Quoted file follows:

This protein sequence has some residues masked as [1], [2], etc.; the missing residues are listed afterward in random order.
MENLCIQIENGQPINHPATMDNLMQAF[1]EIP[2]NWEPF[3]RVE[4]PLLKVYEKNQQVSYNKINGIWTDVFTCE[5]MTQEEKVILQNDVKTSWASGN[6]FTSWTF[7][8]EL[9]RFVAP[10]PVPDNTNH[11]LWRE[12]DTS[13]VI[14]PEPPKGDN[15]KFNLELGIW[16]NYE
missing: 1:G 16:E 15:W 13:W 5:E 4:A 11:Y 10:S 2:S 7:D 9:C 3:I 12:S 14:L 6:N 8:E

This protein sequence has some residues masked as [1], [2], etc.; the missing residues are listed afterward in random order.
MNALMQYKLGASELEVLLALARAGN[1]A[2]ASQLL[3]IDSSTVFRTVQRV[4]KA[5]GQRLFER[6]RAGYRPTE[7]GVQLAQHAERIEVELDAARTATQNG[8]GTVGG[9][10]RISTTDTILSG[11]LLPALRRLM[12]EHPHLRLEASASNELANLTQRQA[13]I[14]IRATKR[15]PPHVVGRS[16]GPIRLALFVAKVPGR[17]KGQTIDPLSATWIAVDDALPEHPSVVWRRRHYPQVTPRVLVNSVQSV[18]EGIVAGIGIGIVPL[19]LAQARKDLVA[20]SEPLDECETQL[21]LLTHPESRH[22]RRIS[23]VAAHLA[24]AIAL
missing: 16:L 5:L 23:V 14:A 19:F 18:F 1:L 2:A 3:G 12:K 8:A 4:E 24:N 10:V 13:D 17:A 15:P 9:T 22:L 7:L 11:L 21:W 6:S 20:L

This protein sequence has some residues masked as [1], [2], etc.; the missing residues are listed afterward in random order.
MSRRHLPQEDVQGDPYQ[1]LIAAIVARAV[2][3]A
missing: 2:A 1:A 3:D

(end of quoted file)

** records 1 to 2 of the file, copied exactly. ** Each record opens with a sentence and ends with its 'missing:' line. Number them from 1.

This protein sequence has some residues masked as [1], [2], etc.; the missing residues are listed afterward in random order.
MENLCIQIENGQPINHPATMDNLMQAF[1]EIP[2]NWEPF[3]RVE[4]PLLKVYEKNQQVSYNKINGIWTDVFTCE[5]MTQEEKVILQNDVKTSWASGN[6]FTSWTF[7][8]EL[9]RFVAP[10]PVPDNTNH[11]LWRE[12]DTS[13]VI[14]PEPPKGDN[15]KFNLELGIW[16]NYE
missing: 1:G 16:E 15:W 13:W 5:E 4:A 11:Y 10:S 2:S 7:D 9:C 3:I 12:S 14:L 6:N 8:E

This protein sequence has some residues masked as [1], [2], etc.; the missing residues are listed afterward in random order.
MNALMQYKLGASELEVLLALARAGN[1]A[2]ASQLL[3]IDSSTVFRTVQRV[4]KA[5]GQRLFER[6]RAGYRPTE[7]GVQLAQHAERIEVELDAARTATQNG[8]GTVGG[9][10]RISTTDTILSG[11]LLPALRRLM[12]EHPHLRLEASASNELANLTQRQA[13]I[14]IRATKR[15]PPHVVGRS[16]GPIRLALFVAKVPGR[17]KGQTIDPLSATWIAVDDALPEHPSVVWRRRHYPQVTPRVLVNSVQSV[18]EGIVAGIGIGIVPL[19]LAQARKDLVA[20]SEPLDECETQL[21]LLTHPESRH[22]RRIS[23]VAAHLA[24]AIAL
missing: 16:L 5:L 23:V 14:A 19:F 18:F 1:L 2:A 3:G 12:K 8:A 4:E 24:N 10:V 13:D 17:A 15:P 9:T 22:L 7:L 11:L 21:W 6:S 20:L